The Prodigal Son

Ry Cooder

The Prodigal Son
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The Prodigal Son

Ry Cooder

The Prodigal Son is Ry Cooder’s first new solo album in six years.


Recorded in Hollywood, CA, and produced by Ry and his chief collaborator, drummer Joachim Cooder, The Prodigal Son is all America - our spiritual, hopeful voices, our raw cries and our sly provocations, voiced through the songs of the Pilgrim Travelers, The Stanley Brothers, Blind Willie Johnson, and Ry Cooder himself.

The album’s 11 tracks, including three Cooder originals and a carefully selected collection of his favourite spirituals of the last century, share a particular resonance in this time and place, forming an unflinching look at the state of play in modern America. “I do connect the political/economic dimensions with the inner life of people, since people are at risk and oppressed on all sides in our world today,” he stated. “There’s some kind of reverence mood that takes hold when you play and sing these songs. ‘Reverence’ is a word I heard my granddaughter’s nursery school teacher use, a Kashmiri woman. She said, ‘We don’t want to teach religion, but instill reverence.’ I thought that was a good word for the feeling of this music.”

For nearly 50 years, the immense scope and influence of Ry Cooder’s music has been felt as much, or more than heard. As master musician, producer, songwriter and sage, the Santa Monica, California native has explored music and culture from across the city, the state, the country and around the world. Framed by his expressive vocals and elegant guitar work, this is music for these times.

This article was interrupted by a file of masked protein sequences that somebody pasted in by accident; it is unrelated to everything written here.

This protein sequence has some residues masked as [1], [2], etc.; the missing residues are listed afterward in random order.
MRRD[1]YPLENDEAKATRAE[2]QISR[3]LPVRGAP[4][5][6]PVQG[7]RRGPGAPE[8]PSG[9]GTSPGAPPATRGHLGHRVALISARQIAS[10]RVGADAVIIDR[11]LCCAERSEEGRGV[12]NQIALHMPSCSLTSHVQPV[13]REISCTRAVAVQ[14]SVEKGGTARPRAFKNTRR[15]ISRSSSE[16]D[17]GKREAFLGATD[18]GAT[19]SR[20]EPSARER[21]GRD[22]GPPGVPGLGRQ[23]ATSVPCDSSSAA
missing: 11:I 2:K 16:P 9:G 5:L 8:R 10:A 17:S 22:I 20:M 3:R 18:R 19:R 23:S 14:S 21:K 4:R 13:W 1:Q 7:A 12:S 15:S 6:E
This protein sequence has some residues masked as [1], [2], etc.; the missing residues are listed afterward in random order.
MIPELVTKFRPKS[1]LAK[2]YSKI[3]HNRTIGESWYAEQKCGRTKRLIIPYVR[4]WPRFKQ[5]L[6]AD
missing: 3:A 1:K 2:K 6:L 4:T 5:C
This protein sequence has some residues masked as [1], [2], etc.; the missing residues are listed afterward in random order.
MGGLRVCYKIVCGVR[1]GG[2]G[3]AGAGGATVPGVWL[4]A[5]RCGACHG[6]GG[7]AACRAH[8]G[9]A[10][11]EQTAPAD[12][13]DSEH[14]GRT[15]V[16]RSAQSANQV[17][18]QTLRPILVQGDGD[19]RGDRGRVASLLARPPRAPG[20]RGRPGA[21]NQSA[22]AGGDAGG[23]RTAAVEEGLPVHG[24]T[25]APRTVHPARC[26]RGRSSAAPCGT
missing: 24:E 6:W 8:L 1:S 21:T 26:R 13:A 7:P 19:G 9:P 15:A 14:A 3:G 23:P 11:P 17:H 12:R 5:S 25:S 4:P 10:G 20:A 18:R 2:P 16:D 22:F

A deft commentary on our ailing moral state, The Prodigal Son is a fearless dive into the country’s soul, and the man, Ry Cooder.

 

Review

Legendary guitarist and American roots music interpreter Ry Cooder is back, firing on all cylinders. After a six-year break this is one of his best efforts ever. His previous topical albums, Pull Up Some Dust (2011) and Election Special (2012), were good. The Prodigal Son is in the same direction and is really something to get excited about.

It features lots of covers (Blind Willie Johnson, The Stanley Brothers) as well as three originals. The Prodigal Son offers vintage Cooder – a mixture of rocking blues, gospel, and folk, with subversive humour. Where once it was the union-busting ‘Vigilante Man’ of Woody Guthrie’s time, now the new targets are the coffee-drinking ‘Google Men’ (‘Gentrification’), the Wall builders (Blind Willie Johnson, ‘Everybody Ought to Treat a Stranger Right’) and the Christian right (Blind Alfred Reed, ‘You Must Unload’).

The Prodigal Son abounds with classic riffs, grooves and that distinctive acoustic and electric slide. It’s like the best of those early albums with the bonus of having a much more confident singer. Cooder imparted a lot of his tricks of the trade to a willing Keith Richards all those years ago but, for me, Cooder is the master. His small band includes percussionist son and co-producer Joachim, a bass player and some very unusual sax playing. Deep gospel and blues harmony singing lends added atmosphere and a sense of hope to this joyous round of music making.

There will be a world tour in support of the album, but sadly there are no Australian dates yet. The exciting live-in-the-studio clips on YouTube show him totally in command as singer and guitarist, and having the time of his life.


Paul Barr is a music specialist at Readings Carlton.

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